A single concluding note that Patman’s congressional mission wasn’t merely about “material comforts” but about something bigger—some abstract notion of liberty and justice—doesn’t shake the overall theme. And the hortatory conclusion to Stoller’s book is dissatisfying precisely because it is so banal. What can citizens do to fight back against monopolism? “Use your identity … white, black, gay, straight, immigrant, male, female, genderqueer …” And embrace authentic, inclusive populism, not the “toxic fake version of populism” that disdains expertise. True populism “does not disdain expertise, but embraces it,” and leverages expertise in the fight for “justice.”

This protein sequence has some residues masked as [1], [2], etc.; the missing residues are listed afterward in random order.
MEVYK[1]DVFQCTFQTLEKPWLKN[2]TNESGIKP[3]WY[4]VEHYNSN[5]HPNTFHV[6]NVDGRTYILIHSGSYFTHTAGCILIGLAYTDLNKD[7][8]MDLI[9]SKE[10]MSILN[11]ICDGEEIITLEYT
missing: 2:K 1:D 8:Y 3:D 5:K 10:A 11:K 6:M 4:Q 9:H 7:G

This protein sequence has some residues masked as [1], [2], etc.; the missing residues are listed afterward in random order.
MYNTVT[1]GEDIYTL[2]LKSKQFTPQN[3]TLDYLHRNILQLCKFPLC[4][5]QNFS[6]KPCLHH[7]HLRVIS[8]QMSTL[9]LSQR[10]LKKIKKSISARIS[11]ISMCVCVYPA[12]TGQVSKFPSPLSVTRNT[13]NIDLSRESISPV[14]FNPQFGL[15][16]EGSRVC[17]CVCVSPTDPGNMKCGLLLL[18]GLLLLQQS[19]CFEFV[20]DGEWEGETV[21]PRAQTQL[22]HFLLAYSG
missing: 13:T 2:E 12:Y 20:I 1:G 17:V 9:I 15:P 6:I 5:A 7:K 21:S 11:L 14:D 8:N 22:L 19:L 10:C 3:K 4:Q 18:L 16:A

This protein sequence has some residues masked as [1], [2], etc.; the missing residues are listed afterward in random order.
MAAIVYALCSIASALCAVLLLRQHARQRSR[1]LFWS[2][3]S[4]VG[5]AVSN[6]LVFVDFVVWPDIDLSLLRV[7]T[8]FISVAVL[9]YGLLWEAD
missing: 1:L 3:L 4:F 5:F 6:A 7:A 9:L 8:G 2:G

In this age of populism, the book has genuine value as a broad historical survey; Americans do not like, and long have not liked, anyone controlling their politics and economics. But a better account for precisely why Americans—each American, not each homo economicus—has historically been mistrustful of monopoly, or an account of how this mistrust might manifest itself in the future, would have been of immense value in framing the book. Again, Stoller perhaps cannot do this framing because it would shine a light on the underlying, and contradictory, normative commitments of the coalition he is trying to shore up.